quainted with the way a session of the General Assembly would use up every particle of energy and drive of an executive. I confess now, however, that I must be a little older--I almost said less vigorous--than I was eight years ago when I had my last tussle with the General Assembly. One does pay for two months of unending nervous strain which a governor must go through with from January to March every two years.
As I thought about the meeting of your association here and realized the potential importance of the work of the superintendents to my administration, and to the educational and social well-being of North Carolina, I told the state superintendent that I wished to accept his invitation, and, as the chief executive of the state of North Carolina, to speak a word of welcome to you today.
I shall not tell you that I believe in public education for all children, or that I believe in the public school system and its leadership in North Carolina. Many of you heard and read my inaugural address, and those who did not, but who know anything of me--of my make-up and my ideals--know full well that I could not be any other kind of person.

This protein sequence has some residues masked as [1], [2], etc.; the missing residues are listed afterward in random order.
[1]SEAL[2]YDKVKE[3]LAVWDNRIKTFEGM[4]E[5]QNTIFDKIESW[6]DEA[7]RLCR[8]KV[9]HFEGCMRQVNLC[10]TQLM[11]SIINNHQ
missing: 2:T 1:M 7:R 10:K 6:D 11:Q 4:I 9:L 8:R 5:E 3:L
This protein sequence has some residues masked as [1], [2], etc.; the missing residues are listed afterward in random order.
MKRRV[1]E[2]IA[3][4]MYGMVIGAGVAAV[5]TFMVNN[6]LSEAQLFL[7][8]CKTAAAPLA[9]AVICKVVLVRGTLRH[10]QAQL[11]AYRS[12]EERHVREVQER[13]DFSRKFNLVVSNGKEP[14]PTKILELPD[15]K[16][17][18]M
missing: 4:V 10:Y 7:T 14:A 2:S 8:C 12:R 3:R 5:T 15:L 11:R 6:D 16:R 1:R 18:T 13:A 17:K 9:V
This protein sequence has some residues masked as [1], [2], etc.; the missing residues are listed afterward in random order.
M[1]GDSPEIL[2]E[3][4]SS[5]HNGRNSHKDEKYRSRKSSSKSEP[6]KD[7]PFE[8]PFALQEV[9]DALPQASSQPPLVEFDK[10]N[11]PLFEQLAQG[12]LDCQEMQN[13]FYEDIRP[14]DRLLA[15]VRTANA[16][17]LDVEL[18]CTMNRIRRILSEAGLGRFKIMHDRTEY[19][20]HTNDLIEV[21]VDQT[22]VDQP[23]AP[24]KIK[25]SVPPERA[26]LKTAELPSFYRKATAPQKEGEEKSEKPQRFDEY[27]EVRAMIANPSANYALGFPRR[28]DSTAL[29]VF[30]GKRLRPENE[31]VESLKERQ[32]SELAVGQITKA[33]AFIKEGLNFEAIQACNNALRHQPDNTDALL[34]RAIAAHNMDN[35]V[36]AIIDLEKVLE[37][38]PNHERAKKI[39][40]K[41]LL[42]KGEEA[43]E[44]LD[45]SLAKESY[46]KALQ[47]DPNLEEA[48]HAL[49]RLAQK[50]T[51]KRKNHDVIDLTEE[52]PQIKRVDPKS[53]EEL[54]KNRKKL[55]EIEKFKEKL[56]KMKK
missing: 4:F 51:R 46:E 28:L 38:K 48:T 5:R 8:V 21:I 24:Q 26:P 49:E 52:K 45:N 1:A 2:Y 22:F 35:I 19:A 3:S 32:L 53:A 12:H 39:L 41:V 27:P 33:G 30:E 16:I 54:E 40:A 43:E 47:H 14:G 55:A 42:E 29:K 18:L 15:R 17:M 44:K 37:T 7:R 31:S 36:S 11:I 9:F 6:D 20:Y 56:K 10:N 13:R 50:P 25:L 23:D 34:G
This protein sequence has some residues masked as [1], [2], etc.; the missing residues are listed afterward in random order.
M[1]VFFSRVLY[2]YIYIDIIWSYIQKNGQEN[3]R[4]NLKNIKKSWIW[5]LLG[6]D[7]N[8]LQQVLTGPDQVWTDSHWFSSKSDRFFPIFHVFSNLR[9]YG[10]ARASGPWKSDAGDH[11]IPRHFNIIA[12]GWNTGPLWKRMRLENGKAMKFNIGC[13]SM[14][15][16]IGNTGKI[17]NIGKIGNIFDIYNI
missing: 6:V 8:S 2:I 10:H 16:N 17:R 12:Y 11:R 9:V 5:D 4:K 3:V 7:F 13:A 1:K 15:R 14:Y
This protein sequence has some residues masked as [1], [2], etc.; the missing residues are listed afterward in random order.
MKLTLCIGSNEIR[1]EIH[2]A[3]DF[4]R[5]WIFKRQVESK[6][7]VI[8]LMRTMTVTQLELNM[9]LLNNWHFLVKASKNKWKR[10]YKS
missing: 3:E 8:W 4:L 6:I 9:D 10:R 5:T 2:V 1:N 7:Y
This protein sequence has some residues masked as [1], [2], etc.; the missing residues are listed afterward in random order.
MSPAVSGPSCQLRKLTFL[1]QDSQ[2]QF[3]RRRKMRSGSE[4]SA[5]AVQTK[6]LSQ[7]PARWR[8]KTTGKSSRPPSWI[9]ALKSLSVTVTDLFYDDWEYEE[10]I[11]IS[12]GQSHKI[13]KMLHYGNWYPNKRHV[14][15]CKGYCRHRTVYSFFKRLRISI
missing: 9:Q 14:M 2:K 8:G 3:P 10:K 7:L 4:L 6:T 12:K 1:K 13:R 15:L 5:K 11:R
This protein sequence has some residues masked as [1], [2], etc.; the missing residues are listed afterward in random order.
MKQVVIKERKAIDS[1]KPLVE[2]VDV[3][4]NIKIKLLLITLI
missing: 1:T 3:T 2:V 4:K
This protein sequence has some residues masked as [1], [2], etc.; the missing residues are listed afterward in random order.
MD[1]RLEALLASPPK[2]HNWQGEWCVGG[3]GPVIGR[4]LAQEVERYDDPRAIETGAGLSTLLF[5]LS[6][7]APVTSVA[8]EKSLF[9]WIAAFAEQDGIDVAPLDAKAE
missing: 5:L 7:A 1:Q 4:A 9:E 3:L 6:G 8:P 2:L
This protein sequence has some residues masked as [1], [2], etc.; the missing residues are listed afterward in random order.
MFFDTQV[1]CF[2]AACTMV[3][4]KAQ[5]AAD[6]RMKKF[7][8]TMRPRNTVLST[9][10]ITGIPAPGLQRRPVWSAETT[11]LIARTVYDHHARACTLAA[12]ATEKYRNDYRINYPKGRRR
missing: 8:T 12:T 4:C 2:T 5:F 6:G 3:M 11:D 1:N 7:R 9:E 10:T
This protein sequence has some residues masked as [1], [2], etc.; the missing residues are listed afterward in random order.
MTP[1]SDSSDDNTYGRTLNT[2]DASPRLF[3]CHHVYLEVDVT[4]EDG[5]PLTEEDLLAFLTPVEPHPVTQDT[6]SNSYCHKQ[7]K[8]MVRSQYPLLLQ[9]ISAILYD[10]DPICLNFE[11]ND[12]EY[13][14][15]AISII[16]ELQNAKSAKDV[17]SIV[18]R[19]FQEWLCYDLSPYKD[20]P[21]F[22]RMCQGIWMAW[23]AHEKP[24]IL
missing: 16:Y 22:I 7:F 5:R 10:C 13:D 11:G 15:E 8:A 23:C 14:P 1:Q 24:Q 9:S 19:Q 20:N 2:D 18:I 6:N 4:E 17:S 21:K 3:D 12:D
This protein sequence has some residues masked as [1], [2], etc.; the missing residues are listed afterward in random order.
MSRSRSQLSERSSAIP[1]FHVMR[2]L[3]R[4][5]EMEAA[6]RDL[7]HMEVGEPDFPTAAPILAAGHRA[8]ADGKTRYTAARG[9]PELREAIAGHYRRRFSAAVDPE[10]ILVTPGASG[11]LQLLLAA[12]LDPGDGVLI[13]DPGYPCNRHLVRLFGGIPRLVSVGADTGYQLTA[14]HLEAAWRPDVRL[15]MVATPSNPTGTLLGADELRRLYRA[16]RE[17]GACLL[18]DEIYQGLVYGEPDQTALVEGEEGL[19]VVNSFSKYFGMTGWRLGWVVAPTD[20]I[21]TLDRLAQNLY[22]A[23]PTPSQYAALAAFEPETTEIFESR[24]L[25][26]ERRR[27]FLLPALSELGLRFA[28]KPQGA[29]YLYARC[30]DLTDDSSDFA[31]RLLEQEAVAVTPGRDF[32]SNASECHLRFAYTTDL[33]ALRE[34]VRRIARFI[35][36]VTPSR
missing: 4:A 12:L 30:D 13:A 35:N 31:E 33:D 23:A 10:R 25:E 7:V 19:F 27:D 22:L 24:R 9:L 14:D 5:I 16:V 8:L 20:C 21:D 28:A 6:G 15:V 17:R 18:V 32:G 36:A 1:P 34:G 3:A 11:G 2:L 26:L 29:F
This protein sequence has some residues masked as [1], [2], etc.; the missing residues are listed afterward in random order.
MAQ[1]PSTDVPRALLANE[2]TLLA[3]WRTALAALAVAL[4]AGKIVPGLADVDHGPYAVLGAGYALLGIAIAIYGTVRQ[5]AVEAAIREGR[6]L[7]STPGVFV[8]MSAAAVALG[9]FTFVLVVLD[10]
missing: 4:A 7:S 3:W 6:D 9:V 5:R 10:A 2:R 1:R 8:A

Neither shall I undertake to explain to you in any detail the technical meaning of the school bill which has just been passed by the General Assembly. Most of you have discussed it among yourselves, with the state superintendent, your representative and with your people back home. Some of you may think very well of it, others not so well. Some of you may feel that section 7 takes precedence over section 17, or section 21 over section 11. I do not know anything about that. I do know that if I can read correctly the group mind or will of the Legislature, which has just gone home, it was not a body of men hostile to public education, or to our schools, or to you as administrators of our schools.